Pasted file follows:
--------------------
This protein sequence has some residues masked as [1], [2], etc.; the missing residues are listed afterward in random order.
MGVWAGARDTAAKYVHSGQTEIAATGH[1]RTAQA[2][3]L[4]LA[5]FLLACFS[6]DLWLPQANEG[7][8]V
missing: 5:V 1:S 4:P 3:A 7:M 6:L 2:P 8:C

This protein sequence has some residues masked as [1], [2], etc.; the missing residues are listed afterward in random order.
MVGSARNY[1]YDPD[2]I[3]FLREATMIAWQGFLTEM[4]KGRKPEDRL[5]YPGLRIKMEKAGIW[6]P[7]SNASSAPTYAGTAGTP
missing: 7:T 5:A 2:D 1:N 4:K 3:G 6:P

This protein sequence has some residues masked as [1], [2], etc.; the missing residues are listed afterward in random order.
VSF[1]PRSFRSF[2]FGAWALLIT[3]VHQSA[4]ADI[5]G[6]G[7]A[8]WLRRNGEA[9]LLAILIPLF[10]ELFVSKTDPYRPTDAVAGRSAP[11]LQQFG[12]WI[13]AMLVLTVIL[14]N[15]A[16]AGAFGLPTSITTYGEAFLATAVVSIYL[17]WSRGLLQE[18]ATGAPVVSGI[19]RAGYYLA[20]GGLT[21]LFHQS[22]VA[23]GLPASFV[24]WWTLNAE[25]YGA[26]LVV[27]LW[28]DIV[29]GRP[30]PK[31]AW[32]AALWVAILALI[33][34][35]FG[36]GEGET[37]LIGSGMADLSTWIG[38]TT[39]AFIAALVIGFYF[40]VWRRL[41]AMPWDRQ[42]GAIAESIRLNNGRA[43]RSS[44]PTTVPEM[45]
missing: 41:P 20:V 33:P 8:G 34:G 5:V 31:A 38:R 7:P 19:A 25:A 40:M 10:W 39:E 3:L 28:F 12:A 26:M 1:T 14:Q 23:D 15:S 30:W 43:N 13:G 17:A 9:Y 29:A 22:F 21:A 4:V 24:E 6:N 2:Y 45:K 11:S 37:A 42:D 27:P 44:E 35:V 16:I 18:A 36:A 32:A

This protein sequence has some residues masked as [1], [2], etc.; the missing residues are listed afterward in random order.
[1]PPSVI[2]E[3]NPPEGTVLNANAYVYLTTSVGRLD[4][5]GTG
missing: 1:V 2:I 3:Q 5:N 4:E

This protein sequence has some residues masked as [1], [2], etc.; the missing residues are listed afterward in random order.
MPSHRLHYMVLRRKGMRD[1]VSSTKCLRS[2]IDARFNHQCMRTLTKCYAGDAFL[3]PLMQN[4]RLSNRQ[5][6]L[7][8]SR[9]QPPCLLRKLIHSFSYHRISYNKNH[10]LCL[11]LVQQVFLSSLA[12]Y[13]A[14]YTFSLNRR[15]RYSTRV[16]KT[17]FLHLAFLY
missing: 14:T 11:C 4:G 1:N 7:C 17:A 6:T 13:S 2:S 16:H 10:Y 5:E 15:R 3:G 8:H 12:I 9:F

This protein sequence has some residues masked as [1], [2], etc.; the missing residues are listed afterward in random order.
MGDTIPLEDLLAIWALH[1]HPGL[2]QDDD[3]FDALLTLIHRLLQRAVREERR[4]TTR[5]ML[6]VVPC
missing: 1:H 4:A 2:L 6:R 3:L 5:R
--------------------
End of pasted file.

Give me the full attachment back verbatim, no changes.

This protein sequence has some residues masked as [1], [2], etc.; the missing residues are listed afterward in random order.
MGVWAGARDTAAKYVHSGQTEIAATGH[1]RTAQA[2][3]L[4]LA[5]FLLACFS[6]DLWLPQANEG[7][8]V
missing: 5:V 1:S 4:P 3:A 7:M 6:L 2:P 8:C

This protein sequence has some residues masked as [1], [2], etc.; the missing residues are listed afterward in random order.
MVGSARNY[1]YDPD[2]I[3]FLREATMIAWQGFLTEM[4]KGRKPEDRL[5]YPGLRIKMEKAGIW[6]P[7]SNASSAPTYAGTAGTP
missing: 7:T 5:A 2:D 1:N 4:K 3:G 6:P

This protein sequence has some residues masked as [1], [2], etc.; the missing residues are listed afterward in random order.
VSF[1]PRSFRSF[2]FGAWALLIT[3]VHQSA[4]ADI[5]G[6]G[7]A[8]WLRRNGEA[9]LLAILIPLF[10]ELFVSKTDPYRPTDAVAGRSAP[11]LQQFG[12]WI[13]AMLVLTVIL[14]N[15]A[16]AGAFGLPTSITTYGEAFLATAVVSIYL[17]WSRGLLQE[18]ATGAPVVSGI[19]RAGYYLA[20]GGLT[21]LFHQS[22]VA[23]GLPASFV[24]WWTLNAE[25]YGA[26]LVV[27]LW[28]DIV[29]GRP[30]PK[31]AW[32]AALWVAILALI[33][34][35]FG[36]GEGET[37]LIGSGMADLSTWIG[38]TT[39]AFIAALVIGFYF[40]VWRRL[41]AMPWDRQ[42]GAIAESIRLNNGRA[43]RSS[44]PTTVPEM[45]
missing: 41:P 20:V 33:P 8:G 34:G 5:V 31:A 38:R 7:P 19:A 25:A 40:M 10:W 39:E 3:L 28:F 12:A 26:M 1:T 14:Q 23:D 15:S 30:W 43:N 13:G 17:A 9:Y 29:A 22:F 21:A 4:V 24:E 6:N 2:Y 45:K 11:S 37:A 42:D 27:P 44:E 35:V 16:I 18:A 36:A 32:A

This protein sequence has some residues masked as [1], [2], etc.; the missing residues are listed afterward in random order.
[1]PPSVI[2]E[3]NPPEGTVLNANAYVYLTTSVGRLD[4][5]GTG
missing: 1:V 2:I 3:Q 5:N 4:E

This protein sequence has some residues masked as [1], [2], etc.; the missing residues are listed afterward in random order.
MPSHRLHYMVLRRKGMRD[1]VSSTKCLRS[2]IDARFNHQCMRTLTKCYAGDAFL[3]PLMQN[4]RLSNRQ[5][6]L[7][8]SR[9]QPPCLLRKLIHSFSYHRISYNKNH[10]LCL[11]LVQQVFLSSLA[12]Y[13]A[14]YTFSLNRR[15]RYSTRV[16]KT[17]FLHLAFLY
missing: 14:T 11:C 4:G 1:N 7:C 17:A 6:T 13:S 2:S 16:H 10:Y 5:E 15:R 3:G 8:H 12:I 9:F

This protein sequence has some residues masked as [1], [2], etc.; the missing residues are listed afterward in random order.
MGDTIPLEDLLAIWALH[1]HPGL[2]QDDD[3]FDALLTLIHRLLQRAVREERR[4]TTR[5]ML[6]VVPC
missing: 1:H 4:A 2:L 6:R 3:L 5:R